Once a Lady is a 1931 American Pre-Code drama film directed by Guthrie McClintic and starring Ruth Chatterton, Ivor Novello and Jill Esmond. The film, produced and distributed by Paramount ...
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Helen Jerome Eddy
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Louis J. Gasnier
Once a Lady is a 1931 American Pre-Code drama film directed by Guthrie McClintic and starring Ruth Chatterton, Ivor Novello and Jill Esmond. The film, produced and distributed by Paramount Pictures, is a remake of the Pola Negri silent film Three Sinners (1928). The film was the final attempt by British matinée idol Novello to establish himself in Hollywood.
This was Ivor Novello's only appearance in a Hollywood feature film. Hugely successful in the UK as a film and theatre performer, dramatist and songwriter and lionized as the epitome of modern male beauty, he was signed up by MGM and installed in a house in Malibu. The money was good, but frustratingly the opportunities to work turned out to be few and far between. Producers and directors felt he was too effete for American audiences - they preferred the more rugged masculinity of Gary Cooper - so instead of appearing in front of the camera, he was relegated to back-room work, such as contributing the dialogue for the first Johnny Weissmuller Tarzan movie, Tarzan the Ape Man (1932). He is supposed to have come up with the dialogue for the immortal "You Tarzan, Me Jane" scene. There was plenty of time to party and he spent a great deal of it with his Hollywood best friends, Joan Crawford and 'Douglas Fairbanks Jr'. He also mixed with the gay set that included William Haines and Lilyan Tashman. He struck up an enduring friendship with Greta Garbo (he could speak a few words of Swedish after a propaganda visit to Stockholm during WWI) and he may have had a romance with Ramon Navarro among others. Knowing he was keen to appear as an actor in a motion picture, his close friend Ruth Chatterton suggested that Paramount hire him for Once a Lady (1931), in which she was to star. Not long afterwards Novello talked Irving Thalberg into suspending his contract, and he headed back to the UK. In his luggage he had the manuscripts of at least two new plays, written during his spare-time in Hollywood, and soon they would be big hits in London's West End. Once reestablished back in Britain, he embarked on a brand new phase of his career, as the writer, composer and star of spectacular musicals for the Theatre Royal Drury Lane which would make him one of the British Stage's greatest box-office draws of the 30s, 40s and early 50s. See more »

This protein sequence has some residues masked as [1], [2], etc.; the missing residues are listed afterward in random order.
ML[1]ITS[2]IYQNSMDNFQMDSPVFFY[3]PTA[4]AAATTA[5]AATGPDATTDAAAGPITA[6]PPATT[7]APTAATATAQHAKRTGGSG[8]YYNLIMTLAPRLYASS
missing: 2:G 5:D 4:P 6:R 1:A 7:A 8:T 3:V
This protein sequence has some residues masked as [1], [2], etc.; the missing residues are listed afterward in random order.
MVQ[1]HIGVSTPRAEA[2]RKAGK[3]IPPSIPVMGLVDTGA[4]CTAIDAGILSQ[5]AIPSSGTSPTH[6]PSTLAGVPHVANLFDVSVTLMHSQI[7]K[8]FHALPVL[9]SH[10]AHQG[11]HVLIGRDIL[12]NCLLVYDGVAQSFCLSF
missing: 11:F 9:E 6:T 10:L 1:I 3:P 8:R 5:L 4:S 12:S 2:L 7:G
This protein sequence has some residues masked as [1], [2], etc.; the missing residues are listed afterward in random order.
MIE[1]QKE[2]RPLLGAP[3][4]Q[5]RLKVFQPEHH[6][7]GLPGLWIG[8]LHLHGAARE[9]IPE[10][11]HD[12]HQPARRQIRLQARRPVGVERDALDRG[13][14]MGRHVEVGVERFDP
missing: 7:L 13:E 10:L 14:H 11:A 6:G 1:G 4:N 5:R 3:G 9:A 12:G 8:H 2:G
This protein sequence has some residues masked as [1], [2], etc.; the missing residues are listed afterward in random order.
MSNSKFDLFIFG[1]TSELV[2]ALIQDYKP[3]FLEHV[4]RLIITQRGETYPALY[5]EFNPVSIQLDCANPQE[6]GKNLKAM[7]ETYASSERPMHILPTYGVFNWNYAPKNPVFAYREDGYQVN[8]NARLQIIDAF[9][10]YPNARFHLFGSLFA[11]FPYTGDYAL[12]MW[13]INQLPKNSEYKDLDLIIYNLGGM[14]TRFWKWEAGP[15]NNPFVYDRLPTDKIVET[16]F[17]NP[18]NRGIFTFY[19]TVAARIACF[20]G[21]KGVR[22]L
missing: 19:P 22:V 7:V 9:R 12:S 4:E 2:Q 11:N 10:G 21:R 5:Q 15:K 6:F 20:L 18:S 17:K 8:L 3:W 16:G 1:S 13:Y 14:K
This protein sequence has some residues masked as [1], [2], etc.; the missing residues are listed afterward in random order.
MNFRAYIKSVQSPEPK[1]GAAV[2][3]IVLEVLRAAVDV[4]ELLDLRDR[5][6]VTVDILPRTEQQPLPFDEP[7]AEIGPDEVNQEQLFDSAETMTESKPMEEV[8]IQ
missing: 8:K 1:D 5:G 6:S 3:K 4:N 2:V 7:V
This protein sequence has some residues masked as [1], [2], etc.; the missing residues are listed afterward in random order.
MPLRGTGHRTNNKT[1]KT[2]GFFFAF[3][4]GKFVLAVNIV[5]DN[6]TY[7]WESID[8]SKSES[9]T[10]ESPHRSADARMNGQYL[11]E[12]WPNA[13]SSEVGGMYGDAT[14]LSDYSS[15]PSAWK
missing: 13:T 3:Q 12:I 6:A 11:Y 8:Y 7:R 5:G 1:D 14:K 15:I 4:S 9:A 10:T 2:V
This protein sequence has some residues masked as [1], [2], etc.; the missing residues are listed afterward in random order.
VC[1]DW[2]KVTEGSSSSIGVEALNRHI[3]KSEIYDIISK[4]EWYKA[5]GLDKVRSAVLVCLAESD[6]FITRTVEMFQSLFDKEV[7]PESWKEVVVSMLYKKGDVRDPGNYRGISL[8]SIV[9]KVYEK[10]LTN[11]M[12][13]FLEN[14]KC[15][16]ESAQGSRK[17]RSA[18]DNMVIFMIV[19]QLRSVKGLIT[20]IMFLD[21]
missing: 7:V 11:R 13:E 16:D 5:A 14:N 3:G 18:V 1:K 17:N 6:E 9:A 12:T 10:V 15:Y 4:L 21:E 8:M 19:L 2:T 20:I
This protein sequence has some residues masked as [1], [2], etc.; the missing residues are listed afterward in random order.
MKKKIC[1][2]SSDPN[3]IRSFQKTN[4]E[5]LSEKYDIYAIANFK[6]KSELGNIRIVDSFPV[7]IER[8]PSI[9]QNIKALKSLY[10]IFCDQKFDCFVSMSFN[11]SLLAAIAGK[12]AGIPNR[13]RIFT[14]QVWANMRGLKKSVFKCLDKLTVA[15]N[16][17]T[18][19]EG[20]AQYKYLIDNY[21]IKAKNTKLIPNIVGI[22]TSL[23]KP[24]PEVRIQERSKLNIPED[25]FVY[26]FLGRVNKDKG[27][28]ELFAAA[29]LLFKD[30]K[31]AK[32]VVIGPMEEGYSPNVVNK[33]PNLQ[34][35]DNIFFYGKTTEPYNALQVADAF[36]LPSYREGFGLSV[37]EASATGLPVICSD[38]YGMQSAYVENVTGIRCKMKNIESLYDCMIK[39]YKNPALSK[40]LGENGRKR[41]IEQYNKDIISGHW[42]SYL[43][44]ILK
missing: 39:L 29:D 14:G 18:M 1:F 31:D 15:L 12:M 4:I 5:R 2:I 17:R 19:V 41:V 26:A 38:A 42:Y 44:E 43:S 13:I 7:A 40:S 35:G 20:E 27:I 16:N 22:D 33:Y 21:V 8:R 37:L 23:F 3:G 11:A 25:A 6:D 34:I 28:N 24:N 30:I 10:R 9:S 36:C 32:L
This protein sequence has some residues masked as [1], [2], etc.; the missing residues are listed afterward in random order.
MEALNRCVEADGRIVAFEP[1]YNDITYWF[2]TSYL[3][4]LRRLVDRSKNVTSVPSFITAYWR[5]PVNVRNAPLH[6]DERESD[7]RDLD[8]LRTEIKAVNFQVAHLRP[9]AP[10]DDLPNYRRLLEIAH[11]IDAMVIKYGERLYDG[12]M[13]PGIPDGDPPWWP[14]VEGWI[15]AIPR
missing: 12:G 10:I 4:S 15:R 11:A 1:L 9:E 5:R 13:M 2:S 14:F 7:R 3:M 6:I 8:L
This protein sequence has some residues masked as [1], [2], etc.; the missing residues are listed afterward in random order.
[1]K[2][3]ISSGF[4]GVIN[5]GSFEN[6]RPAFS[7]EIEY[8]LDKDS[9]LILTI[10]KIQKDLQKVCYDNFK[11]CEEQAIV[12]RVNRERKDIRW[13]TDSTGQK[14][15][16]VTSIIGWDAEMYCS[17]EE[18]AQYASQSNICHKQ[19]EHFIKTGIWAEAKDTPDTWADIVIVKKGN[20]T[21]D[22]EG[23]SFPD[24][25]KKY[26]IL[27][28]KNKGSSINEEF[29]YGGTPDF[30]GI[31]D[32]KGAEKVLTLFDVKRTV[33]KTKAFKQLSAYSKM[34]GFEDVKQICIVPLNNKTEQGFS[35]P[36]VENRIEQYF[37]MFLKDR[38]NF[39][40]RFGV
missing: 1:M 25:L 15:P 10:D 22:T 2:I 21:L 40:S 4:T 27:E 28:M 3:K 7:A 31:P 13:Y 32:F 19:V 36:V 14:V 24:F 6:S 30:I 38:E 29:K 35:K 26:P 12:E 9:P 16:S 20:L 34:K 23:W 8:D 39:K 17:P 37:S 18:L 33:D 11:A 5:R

Poor Ruth Chatterton! This film is a prime example of why she left Paramount to go to Warners. She plays a Free thinking Russian who marries a stuffy British man. The family is naturally displeased and show it. They have a daughter. Ruth is indiscreet with another brit,played by Ivor Novello and is of course run out of England. Being that this is before the code she doesn't end up in the gutter but wealthy in Paris. The years fly by and the daughter now grown ends up in Paris, desperately in need of guidance. The plot and dialogue were dated even in 1931. What makes this film is the really wonderful performance by Ruth Chatterton. She makes up believe this film and plays the character of Anna almost like she is real. She is full of emotion, she makes mistakes and accepts them and accepts the lot in life she is given. It is easy to see why a young Bette Davis was in awe of her. This is a rarely seen film but one worth watching for Miss Chatterton.
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